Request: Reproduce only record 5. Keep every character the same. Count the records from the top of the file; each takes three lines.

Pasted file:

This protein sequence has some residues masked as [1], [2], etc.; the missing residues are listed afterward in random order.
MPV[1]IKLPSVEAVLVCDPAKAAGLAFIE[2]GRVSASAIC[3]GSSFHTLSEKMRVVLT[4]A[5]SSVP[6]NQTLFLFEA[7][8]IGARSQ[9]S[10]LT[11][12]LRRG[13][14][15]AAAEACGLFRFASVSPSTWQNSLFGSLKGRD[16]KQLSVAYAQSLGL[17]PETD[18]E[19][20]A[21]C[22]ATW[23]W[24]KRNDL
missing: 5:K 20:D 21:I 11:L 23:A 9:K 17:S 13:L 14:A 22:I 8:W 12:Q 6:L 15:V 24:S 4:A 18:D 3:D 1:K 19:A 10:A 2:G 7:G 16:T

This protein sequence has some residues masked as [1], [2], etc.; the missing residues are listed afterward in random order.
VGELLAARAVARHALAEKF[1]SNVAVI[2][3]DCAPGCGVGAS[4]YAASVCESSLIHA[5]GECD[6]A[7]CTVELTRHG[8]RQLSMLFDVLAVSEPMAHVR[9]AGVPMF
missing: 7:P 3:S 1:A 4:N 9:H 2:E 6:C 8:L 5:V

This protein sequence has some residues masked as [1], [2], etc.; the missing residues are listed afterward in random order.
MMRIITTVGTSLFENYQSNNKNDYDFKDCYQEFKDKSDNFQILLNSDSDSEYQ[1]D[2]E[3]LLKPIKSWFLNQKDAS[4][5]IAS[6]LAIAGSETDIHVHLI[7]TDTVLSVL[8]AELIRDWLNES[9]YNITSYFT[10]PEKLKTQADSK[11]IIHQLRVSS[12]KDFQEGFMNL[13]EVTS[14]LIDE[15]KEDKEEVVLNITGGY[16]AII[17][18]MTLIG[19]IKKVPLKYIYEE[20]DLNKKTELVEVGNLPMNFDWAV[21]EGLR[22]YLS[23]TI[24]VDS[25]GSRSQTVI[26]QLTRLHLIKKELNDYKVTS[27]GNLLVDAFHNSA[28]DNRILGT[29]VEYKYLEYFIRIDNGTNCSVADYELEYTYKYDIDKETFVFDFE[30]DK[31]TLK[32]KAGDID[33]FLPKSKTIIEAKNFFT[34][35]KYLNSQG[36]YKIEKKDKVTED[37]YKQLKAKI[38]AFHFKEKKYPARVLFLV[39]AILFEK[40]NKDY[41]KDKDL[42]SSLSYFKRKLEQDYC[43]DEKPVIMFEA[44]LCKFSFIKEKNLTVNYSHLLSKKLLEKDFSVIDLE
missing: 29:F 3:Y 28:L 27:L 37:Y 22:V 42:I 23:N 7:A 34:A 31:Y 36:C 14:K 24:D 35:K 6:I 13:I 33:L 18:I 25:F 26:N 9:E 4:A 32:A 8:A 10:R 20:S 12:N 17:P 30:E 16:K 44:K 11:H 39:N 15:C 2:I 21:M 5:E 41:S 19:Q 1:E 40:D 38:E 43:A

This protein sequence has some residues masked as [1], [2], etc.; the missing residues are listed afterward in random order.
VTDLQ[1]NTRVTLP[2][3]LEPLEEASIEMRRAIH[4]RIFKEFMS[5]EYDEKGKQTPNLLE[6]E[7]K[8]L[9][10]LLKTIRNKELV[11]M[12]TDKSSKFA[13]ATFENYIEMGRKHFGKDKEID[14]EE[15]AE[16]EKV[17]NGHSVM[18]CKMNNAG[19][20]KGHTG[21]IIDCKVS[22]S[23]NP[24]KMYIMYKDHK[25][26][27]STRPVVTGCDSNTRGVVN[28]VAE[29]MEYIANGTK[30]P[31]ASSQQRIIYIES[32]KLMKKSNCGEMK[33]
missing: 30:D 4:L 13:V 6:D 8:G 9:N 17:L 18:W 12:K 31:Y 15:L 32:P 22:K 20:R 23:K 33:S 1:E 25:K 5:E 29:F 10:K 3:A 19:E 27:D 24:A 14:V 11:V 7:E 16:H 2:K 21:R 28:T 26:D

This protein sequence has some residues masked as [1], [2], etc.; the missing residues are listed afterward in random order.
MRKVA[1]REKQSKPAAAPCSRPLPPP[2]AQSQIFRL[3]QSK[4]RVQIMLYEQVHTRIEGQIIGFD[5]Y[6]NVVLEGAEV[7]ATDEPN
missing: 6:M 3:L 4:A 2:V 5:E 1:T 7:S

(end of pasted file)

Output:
This protein sequence has some residues masked as [1], [2], etc.; the missing residues are listed afterward in random order.
MRKVA[1]REKQSKPAAAPCSRPLPPP[2]AQSQIFRL[3]QSK[4]RVQIMLYEQVHTRIEGQIIGFD[5]Y[6]NVVLEGAEV[7]ATDEPN
missing: 6:M 3:L 4:A 2:V 5:E 1:T 7:S